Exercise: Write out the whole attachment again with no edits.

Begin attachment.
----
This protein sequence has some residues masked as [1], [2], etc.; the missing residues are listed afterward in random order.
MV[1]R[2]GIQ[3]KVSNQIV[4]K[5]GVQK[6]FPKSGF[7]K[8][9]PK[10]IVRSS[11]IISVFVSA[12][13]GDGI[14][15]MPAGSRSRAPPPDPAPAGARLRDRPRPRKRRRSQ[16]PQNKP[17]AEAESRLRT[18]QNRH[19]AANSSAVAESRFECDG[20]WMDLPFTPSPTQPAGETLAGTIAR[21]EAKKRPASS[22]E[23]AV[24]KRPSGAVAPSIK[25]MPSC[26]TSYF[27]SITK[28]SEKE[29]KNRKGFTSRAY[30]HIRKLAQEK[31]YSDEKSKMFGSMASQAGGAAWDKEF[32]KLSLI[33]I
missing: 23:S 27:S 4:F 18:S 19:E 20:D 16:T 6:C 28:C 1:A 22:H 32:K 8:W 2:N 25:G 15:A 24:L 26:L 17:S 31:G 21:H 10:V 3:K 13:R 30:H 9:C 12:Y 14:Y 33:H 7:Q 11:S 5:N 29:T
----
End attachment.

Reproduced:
This protein sequence has some residues masked as [1], [2], etc.; the missing residues are listed afterward in random order.
MV[1]R[2]GIQ[3]KVSNQIV[4]K[5]GVQK[6]FPKSGF[7]K[8][9]PK[10]IVRSS[11]IISVFVSA[12][13]GDGI[14][15]MPAGSRSRAPPPDPAPAGARLRDRPRPRKRRRSQ[16]PQNKP[17]AEAESRLRT[18]QNRH[19]AANSSAVAESRFECDG[20]WMDLPFTPSPTQPAGETLAGTIAR[21]EAKKRPASS[22]E[23]AV[24]KRPSGAVAPSIK[25]MPSC[26]TSYF[27]SITK[28]SEKE[29]KNRKGFTSRAY[30]HIRKLAQEK[31]YSDEKSKMFGSMASQAGGAAWDKEF[32]KLSLI[33]I
missing: 23:S 27:S 4:F 18:S 19:E 20:D 16:T 6:C 28:C 1:A 22:H 32:K 8:W 2:N 25:G 15:A 24:L 26:L 17:S 31:G 21:H 10:V 3:K 13:R 30:H 9:C 12:Y 14:Y 33:H 7:Q 11:S 5:N 29:T